By Matt Reese
There are a number of things to remember with regard to crop insurance that, due to the magnitude of the problem and higher crop prices this year, may impact more farmers than in past.
“Claim audit thresholds will affect a lot of you that maybe haven’t been affected in past. If you have a $200,000 claim or higher, there is a required automatic three-year Actual Production History (APH) review. That is not something that has
to be done before harvest, but you have to prove yield for last three years,” said Ryan Fennig, a crop insurance agent with Fennig-Homan Agribusiness in Celina. “More and more farmers are holding grain over from one year to the next and these three-year APH reviews can be tough.”
In the case of revenue coverage that bases income guarantees on both spring and fall prices, some initial payments may be made early based upon the spring prices. With current strong prices, the fall prices will likely result in additional payments that may end up putting farmers over that $200,000 limit.
“Say we pay someone $175,000 early based on the spring prices, and we pay you more later based on the fall prices and low yields and your claim exceeds $200,000, we will have to go back and do the three-year APH review before we pay you the rest,” Fennig said. “If your claim is over $500,000 we are required to notify the Risk Management Agency (RMA) before we start working the claim process and they let us know if they want to be involved. It doesn’t change anything, but there may be another person involved in the process.”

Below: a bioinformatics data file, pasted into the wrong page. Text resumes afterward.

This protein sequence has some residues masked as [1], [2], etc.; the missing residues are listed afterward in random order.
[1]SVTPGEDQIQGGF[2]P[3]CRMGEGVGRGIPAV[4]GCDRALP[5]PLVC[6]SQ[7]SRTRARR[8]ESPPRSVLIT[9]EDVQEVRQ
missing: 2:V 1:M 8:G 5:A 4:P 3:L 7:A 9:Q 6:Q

Revenue plans are based on $5.68 corn and $12.55 soybeans for spring and the fall price will be based on Dec. futures in October for corn and the Nov. futures in October for soybeans. The price guarantees cannot go higher than two times he spring price.
“If you don’t think you will make that $200,000 level, you need to look at these guarantees if you have this revenue coverage,” Fennig said.
There are other considerations for farmers who still may have 2011 grain in their bins.
“If you are comingling 2011 harvested grain with 2012 grain, an adjuster must measure the 2011 production in the bin before the 2012 harvest so there won’t be questions later,” Fennig said. “For harvest claims, you may also need a production elevator settlement summary or delivery sheets and/or bin measurements. If you put grain in the bin, the adjuster will need access to measure bins and take samples.”
With the potential mountain of claims this year from Ohio and around the country, the USDA’s RMA will be closely monitoring the situation moving forward. Fennig advises farmers to double-check on any questions they may have. When in doubt, keep records.
“With the challenges this year, more information is better to avoid questions later,” Fennig said. “This will be a busy year, please help us help you.”